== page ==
Blood sugar health is a key part of a healthy lifestyle and professional women who manage their blood sugar properly reduce their risk of heart disease. Test how well you manage your blood sugar.
Answer Yes or No by each question:
1) ___I know what simple sugars in foods are (otherwise known as the gylycemic index).
2) ___I know what my body mass index is.
3) ___I know that a borderline high blood sugar might mean that I am at risk.
4) ___I know what my fasting blood sugar is.
5) ___I know that a borderline high blood pressure, increased triglycerides, increased abdominal girth and borderline high sugar means I have the metabolic syndrome which is a pre-diabetic state.
6) ___I know that drinking more than 2 diet-sodas a day might be harmful.
7) ___I know that the "western diet" of hamburgers, diet sodas and high glycemic index foods can lead to diabetes.
8) ___I know that I can take control of my diet, my exercise and my health and prevent the metabolic syndrome and diabetes.
If you answered:
Yes to a total of 6-8 questions, you are doing well, however you need to make sure you are up to date, i.e. Know your numbers with in a year of seeing your doctor, and are implementing the good diet and health knowledge that you have. See Blood Sugar Facts for Professional Women by Dr. Suzanne Steinbaum for more information.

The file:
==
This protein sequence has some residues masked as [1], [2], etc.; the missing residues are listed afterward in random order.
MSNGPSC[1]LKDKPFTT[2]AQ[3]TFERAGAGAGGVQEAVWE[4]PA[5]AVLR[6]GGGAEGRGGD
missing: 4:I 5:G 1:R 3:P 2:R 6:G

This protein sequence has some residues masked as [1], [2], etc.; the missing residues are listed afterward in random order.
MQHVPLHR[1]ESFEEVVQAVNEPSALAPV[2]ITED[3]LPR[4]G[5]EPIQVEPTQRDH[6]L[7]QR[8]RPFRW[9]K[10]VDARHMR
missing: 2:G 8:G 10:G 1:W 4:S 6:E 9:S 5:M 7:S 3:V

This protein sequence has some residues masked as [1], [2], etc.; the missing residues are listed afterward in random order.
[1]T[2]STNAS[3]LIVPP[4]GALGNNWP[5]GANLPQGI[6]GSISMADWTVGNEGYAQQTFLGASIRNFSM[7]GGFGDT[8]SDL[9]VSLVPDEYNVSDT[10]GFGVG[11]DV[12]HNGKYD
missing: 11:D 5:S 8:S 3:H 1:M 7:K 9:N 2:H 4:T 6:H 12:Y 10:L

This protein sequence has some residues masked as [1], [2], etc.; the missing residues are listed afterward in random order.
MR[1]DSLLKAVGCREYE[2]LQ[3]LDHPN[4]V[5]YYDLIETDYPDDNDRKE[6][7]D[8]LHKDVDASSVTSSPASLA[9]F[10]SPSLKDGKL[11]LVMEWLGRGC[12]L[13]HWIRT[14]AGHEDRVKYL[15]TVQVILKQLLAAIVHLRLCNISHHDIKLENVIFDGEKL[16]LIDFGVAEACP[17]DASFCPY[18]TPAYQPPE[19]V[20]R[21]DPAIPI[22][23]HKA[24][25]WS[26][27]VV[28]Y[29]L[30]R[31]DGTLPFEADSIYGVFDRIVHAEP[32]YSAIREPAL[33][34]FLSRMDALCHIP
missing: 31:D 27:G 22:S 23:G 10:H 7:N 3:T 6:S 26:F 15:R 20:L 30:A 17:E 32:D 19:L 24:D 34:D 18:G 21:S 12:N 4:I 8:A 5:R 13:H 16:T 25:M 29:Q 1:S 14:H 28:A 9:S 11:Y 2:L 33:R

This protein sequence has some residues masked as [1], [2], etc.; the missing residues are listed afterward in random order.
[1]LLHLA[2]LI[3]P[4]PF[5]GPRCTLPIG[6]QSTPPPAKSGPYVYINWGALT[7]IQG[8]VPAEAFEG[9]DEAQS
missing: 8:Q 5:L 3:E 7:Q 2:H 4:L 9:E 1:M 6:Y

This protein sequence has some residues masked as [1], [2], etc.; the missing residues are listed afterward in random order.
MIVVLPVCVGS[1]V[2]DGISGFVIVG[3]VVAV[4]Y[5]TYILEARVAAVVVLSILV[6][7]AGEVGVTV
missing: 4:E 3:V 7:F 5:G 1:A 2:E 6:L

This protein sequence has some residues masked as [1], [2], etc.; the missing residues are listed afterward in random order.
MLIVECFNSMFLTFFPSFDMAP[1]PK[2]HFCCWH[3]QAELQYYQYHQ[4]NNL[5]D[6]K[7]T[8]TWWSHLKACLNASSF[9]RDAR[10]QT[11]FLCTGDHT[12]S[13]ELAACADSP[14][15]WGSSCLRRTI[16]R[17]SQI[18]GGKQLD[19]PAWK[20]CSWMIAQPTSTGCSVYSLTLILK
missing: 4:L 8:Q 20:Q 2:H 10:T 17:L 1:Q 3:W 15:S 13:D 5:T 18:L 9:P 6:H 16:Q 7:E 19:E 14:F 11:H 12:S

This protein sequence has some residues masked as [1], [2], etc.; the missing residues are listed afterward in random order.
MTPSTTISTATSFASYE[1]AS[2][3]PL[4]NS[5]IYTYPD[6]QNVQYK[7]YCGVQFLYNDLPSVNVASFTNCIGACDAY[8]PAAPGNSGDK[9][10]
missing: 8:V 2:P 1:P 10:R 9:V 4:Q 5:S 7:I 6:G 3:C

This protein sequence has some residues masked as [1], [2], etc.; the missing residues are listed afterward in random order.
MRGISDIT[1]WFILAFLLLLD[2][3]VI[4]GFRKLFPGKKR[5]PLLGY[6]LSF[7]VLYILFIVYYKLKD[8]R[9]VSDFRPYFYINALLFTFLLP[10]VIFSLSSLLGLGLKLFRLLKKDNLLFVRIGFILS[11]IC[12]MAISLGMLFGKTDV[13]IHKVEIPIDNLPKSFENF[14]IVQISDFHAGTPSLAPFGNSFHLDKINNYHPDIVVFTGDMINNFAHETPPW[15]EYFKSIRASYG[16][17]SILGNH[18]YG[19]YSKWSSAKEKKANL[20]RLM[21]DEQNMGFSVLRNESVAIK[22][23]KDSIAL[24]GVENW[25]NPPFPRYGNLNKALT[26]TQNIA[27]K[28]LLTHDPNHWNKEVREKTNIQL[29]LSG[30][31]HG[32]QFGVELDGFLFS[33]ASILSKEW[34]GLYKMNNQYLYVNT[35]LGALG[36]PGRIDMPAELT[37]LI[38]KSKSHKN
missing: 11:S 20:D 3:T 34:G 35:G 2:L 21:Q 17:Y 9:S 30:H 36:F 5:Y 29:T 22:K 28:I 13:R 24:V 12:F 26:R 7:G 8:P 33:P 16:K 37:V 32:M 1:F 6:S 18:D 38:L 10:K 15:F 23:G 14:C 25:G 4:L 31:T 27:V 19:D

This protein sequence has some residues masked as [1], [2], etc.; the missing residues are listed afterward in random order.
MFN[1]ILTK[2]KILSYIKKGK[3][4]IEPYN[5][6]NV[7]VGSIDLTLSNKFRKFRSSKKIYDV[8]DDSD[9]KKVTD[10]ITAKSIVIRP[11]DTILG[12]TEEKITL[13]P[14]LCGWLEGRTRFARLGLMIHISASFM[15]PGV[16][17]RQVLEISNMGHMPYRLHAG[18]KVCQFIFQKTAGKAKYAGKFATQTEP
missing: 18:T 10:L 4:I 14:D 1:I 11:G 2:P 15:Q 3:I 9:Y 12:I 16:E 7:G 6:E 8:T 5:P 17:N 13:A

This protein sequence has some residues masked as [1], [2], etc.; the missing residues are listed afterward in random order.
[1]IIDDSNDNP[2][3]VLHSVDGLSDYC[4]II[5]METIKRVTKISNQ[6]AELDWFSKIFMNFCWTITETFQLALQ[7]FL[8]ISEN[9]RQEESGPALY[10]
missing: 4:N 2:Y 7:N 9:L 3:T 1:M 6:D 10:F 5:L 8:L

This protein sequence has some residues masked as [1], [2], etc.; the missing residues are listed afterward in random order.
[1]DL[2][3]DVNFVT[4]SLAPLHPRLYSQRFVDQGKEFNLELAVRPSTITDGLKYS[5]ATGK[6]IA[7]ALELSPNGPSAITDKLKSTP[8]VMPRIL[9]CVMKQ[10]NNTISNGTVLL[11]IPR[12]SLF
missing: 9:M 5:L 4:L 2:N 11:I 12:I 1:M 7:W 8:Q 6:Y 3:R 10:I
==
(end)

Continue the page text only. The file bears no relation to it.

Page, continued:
Yes to a total of 4-6 questions, you need to see your doctor and get your blood sugar information, and also review your diet and exercise to make sure that you are setting yourself up for optimal health, and at the very least, are preventing gliding into the often inconspicuous yet alarmingly dangerous pre-diabetes state. See Blood Sugar Facts for Professional Women by Dr. Suzanne Steinbaum for more information.
Yes to a total of 1-3 questions, seeing your doctor should be a number one priority and do review, study and put to use questions 1, and 5-8 because all of the answers are Yes. See Blood Sugar Facts for Professional Women by Dr. Suzanne Steinbaum for more information.
is director, Women and Heart Disease, Heart and Vascular Institute, at Lenox Hill Hospital in New York City. She is often cited in magazines and newspapers and has done network news health segments for ABC, NBC and CBS as a leading consultant in the field of women and heart disease, preventive cardiology and cardiac rehabilitation. She has been featured on the Discovery Health Channel's "Health Cops," a show dedicated to risk factor modification in young people at risk for developing heart disease. Suzanne has been the resident physician on "The Apprentice." She has written on topics of cardiac prevention and nutrition has been quoted in many publications. She is, as of January 2008, the Kellogg’s Healthy Start Program on Heart disease Awareness spokeswoman. For more information see: www.forwomenshearts.com.